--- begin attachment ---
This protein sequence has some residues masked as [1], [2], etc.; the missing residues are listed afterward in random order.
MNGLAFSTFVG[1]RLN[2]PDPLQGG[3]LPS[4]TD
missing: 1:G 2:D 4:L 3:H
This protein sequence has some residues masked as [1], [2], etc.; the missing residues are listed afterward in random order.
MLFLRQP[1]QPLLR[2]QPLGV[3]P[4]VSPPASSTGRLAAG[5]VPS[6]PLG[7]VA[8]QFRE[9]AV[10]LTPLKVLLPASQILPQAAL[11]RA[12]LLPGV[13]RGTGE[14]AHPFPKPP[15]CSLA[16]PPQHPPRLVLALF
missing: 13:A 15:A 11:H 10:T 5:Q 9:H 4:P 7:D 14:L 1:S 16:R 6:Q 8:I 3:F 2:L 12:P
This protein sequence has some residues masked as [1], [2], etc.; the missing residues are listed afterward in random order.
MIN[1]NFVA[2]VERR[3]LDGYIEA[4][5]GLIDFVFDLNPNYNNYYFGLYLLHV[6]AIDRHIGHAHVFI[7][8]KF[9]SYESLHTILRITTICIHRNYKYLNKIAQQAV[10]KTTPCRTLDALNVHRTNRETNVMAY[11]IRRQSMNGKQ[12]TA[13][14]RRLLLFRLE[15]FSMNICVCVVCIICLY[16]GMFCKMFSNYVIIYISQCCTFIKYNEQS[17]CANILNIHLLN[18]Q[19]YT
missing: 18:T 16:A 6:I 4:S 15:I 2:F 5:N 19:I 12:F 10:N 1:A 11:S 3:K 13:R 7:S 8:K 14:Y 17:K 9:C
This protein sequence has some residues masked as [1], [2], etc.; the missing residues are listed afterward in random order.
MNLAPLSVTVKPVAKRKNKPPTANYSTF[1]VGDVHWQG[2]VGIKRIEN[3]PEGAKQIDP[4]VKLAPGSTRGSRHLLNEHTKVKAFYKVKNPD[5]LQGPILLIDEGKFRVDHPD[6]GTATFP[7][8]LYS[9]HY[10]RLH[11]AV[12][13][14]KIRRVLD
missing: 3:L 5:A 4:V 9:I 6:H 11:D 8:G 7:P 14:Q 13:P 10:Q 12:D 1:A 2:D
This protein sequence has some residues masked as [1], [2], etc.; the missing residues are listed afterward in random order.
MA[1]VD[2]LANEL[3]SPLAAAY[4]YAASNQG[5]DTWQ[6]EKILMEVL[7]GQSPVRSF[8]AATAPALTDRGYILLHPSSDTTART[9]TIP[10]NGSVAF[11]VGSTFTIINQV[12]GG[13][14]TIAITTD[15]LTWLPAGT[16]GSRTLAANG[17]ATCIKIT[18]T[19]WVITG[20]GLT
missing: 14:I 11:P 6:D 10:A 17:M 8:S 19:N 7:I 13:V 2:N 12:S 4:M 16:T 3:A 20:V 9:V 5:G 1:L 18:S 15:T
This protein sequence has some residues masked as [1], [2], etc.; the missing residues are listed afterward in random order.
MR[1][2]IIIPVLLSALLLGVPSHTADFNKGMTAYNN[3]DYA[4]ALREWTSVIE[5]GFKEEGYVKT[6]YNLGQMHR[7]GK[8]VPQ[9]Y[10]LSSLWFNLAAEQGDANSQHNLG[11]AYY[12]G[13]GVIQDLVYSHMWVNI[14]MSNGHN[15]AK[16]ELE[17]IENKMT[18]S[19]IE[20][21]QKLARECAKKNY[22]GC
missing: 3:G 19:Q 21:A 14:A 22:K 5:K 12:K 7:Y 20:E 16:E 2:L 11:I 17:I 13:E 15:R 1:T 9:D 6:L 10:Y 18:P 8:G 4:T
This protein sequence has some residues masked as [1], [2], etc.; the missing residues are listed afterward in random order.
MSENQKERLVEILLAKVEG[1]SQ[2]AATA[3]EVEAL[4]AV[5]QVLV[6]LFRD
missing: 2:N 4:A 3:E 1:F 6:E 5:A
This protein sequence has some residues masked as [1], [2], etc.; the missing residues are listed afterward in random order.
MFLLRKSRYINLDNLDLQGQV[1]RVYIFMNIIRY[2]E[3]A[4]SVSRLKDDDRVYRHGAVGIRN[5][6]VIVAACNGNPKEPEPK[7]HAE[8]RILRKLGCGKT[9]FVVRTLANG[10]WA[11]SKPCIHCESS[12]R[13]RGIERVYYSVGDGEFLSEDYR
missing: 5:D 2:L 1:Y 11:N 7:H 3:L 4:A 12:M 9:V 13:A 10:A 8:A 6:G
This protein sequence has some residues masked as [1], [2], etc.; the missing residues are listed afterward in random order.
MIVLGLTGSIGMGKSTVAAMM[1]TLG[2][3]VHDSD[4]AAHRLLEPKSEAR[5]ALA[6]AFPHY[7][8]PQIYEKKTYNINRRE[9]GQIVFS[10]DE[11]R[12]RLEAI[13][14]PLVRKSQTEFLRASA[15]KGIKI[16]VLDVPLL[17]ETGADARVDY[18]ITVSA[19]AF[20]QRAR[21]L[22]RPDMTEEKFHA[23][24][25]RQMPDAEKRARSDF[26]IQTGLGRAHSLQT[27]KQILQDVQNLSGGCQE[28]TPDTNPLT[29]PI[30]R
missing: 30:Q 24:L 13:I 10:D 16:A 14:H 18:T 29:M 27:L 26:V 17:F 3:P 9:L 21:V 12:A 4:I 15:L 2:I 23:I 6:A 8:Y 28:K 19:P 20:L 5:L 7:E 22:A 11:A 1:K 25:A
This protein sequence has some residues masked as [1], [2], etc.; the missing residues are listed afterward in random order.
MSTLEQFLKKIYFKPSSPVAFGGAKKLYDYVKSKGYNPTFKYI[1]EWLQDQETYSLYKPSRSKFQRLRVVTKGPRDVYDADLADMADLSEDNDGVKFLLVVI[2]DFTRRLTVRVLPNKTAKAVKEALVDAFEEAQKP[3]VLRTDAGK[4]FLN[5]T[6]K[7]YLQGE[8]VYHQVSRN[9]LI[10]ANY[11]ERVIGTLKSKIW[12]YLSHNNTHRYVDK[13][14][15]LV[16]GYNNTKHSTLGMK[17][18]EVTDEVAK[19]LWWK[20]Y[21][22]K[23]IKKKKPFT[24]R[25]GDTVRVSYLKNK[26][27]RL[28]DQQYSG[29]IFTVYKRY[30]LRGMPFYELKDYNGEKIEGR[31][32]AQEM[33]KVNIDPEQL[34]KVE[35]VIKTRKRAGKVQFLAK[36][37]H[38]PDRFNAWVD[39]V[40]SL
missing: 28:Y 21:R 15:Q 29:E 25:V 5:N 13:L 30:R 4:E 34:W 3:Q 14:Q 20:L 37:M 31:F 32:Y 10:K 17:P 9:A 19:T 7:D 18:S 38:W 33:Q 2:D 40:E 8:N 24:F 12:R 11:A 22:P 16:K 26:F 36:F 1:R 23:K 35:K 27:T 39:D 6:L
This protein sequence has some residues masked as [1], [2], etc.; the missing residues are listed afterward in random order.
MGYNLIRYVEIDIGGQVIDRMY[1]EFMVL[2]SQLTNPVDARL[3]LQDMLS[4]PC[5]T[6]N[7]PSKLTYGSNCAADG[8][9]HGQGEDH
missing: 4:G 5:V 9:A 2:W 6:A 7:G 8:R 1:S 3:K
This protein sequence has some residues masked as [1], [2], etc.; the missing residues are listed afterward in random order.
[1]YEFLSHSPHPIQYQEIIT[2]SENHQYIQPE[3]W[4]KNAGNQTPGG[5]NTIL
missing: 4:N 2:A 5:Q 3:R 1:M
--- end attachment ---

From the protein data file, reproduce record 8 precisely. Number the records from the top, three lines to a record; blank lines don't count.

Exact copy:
This protein sequence has some residues masked as [1], [2], etc.; the missing residues are listed afterward in random order.
MFLLRKSRYINLDNLDLQGQV[1]RVYIFMNIIRY[2]E[3]A[4]SVSRLKDDDRVYRHGAVGIRN[5][6]VIVAACNGNPKEPEPK[7]HAE[8]RILRKLGCGKT[9]FVVRTLANG[10]WA[11]SKPCIHCESS[12]R[13]RGIERVYYSVGDGEFLSEDYR
missing: 5:D 2:L 1:Y 11:N 7:H 3:L 4:A 12:M 9:V 13:A 10:A 8:A 6:G